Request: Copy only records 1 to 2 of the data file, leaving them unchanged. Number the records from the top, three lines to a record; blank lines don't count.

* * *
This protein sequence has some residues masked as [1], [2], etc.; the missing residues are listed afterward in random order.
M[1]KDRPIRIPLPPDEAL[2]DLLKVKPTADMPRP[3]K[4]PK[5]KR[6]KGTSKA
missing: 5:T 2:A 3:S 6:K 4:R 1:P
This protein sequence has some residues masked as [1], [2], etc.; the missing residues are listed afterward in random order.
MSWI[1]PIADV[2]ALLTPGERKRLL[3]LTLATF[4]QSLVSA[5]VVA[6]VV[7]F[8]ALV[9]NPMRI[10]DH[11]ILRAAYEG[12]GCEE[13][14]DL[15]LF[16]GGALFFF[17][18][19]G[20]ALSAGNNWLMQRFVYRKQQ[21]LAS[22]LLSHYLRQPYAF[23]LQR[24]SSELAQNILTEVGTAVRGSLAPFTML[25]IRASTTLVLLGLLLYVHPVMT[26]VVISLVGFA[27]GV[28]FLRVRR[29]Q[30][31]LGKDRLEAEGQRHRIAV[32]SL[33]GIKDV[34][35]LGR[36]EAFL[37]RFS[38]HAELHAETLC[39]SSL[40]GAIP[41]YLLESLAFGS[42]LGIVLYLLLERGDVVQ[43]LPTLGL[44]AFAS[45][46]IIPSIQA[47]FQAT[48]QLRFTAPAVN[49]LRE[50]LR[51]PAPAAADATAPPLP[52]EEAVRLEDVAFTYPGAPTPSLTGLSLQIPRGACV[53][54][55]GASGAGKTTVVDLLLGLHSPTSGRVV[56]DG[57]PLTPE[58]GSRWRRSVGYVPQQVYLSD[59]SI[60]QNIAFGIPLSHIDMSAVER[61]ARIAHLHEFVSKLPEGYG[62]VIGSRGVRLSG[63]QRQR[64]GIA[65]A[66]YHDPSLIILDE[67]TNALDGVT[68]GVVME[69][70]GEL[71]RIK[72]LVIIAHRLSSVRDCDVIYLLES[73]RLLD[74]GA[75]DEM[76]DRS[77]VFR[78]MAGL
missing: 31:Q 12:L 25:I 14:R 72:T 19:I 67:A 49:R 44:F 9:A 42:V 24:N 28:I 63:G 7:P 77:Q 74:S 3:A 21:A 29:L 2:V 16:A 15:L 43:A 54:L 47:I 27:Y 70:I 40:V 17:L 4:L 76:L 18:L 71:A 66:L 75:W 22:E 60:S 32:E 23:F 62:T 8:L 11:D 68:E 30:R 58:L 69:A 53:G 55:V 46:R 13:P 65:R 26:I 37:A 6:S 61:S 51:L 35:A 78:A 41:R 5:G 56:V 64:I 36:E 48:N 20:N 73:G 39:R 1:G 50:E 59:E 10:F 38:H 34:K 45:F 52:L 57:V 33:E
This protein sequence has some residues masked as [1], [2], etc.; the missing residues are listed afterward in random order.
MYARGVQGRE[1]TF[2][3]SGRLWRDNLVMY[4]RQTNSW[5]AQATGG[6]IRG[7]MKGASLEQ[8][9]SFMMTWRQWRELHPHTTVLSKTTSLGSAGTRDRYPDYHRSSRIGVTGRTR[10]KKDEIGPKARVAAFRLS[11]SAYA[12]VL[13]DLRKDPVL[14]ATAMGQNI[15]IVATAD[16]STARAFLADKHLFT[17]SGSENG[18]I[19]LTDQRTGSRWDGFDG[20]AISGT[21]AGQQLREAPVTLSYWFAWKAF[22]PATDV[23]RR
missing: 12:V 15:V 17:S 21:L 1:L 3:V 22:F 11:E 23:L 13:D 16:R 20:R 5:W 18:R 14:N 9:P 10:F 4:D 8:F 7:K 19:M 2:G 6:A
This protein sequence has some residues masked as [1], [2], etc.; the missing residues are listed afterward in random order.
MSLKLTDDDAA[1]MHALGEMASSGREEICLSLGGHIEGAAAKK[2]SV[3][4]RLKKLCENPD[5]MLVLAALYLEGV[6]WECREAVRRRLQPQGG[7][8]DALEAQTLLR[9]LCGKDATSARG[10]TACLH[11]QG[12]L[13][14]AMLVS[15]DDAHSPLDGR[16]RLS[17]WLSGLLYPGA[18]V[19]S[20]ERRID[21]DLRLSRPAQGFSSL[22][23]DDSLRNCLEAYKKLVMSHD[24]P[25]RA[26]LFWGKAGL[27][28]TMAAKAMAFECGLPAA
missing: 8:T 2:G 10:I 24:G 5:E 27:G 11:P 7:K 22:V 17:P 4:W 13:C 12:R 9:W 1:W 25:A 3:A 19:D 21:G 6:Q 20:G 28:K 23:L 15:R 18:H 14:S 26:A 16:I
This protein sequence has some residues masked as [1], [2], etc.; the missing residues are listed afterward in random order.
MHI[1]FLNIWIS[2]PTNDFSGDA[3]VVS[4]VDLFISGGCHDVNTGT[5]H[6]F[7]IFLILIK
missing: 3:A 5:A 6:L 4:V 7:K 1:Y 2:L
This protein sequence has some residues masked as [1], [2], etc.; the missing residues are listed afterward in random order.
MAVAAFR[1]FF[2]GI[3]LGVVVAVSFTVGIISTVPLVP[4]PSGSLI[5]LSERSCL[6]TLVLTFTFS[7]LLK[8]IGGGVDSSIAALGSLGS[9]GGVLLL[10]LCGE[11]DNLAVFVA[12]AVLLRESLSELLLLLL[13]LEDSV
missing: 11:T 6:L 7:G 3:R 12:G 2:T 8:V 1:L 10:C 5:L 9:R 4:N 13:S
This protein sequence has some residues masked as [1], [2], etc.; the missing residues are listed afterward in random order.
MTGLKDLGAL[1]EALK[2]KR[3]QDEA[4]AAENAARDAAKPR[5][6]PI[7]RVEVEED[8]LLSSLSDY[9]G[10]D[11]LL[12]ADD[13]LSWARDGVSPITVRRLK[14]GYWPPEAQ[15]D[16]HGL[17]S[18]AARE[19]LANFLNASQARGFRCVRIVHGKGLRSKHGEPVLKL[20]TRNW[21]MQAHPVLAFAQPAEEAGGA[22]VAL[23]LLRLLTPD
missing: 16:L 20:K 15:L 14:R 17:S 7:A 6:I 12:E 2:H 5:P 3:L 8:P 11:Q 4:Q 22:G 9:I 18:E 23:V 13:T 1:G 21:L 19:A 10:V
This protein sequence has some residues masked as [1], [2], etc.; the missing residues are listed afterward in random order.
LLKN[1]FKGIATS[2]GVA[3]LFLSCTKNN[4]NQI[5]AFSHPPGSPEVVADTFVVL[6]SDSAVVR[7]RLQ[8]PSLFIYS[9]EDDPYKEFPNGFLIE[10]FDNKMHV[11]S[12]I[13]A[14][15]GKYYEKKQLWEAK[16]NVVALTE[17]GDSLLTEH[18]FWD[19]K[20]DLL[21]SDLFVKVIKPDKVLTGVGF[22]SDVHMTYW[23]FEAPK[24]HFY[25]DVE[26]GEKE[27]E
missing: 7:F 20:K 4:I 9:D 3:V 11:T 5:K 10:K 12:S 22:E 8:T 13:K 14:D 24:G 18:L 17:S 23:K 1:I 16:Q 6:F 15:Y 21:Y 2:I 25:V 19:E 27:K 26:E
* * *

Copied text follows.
This protein sequence has some residues masked as [1], [2], etc.; the missing residues are listed afterward in random order.
M[1]KDRPIRIPLPPDEAL[2]DLLKVKPTADMPRP[3]K[4]PK[5]KR[6]KGTSKA
missing: 5:T 2:A 3:S 6:K 4:R 1:P
This protein sequence has some residues masked as [1], [2], etc.; the missing residues are listed afterward in random order.
MSWI[1]PIADV[2]ALLTPGERKRLL[3]LTLATF[4]QSLVSA[5]VVA[6]VV[7]F[8]ALV[9]NPMRI[10]DH[11]ILRAAYEG[12]GCEE[13][14]DL[15]LF[16]GGALFFF[17][18][19]G[20]ALSAGNNWLMQRFVYRKQQ[21]LAS[22]LLSHYLRQPYAF[23]LQR[24]SSELAQNILTEVGTAVRGSLAPFTML[25]IRASTTLVLLGLLLYVHPVMT[26]VVISLVGFA[27]GV[28]FLRVRR[29]Q[30][31]LGKDRLEAEGQRHRIAV[32]SL[33]GIKDV[34][35]LGR[36]EAFL[37]RFS[38]HAELHAETLC[39]SSL[40]GAIP[41]YLLESLAFGS[42]LGIVLYLLLERGDVVQ[43]LPTLGL[44]AFAS[45][46]IIPSIQA[47]FQAT[48]QLRFTAPAVN[49]LRE[50]LR[51]PAPAAADATAPPLP[52]EEAVRLEDVAFTYPGAPTPSLTGLSLQIPRGACV[53][54][55]GASGAGKTTVVDLLLGLHSPTSGRVV[56]DG[57]PLTPE[58]GSRWRRSVGYVPQQVYLSD[59]SI[60]QNIAFGIPLSHIDMSAVER[61]ARIAHLHEFVSKLPEGYG[62]VIGSRGVRLSG[63]QRQR[64]GIA[65]A[66]YHDPSLIILDE[67]TNALDGVT[68]GVVME[69][70]GEL[71]RIK[72]LVIIAHRLSSVRDCDVIYLLES[73]RLLD[74]GA[75]DEM[76]DRS[77]VFR[78]MAGL
missing: 31:Q 12:L 25:I 14:R 72:T 19:I 67:A 49:R 44:F 9:A 42:V 24:N 28:I 63:G 7:P 77:Q 74:S 3:A 21:A 29:L 2:V 16:A 15:L 43:A 54:L 47:I 27:Y 70:I 40:V 17:L 4:L 76:L 18:L 71:A 66:L 75:W 22:E 60:S 32:E 23:F 62:T 8:L 11:D 68:E 30:R 58:L 69:A 53:G 55:V 46:R 13:P 65:R 26:I 37:A 6:S 61:S 51:L 35:A 78:A 41:R 5:G 56:V 64:I 36:E 48:N 20:N 73:G 39:R 1:G 50:E 59:E 10:F 38:H 34:K 45:F 52:L 57:V 33:E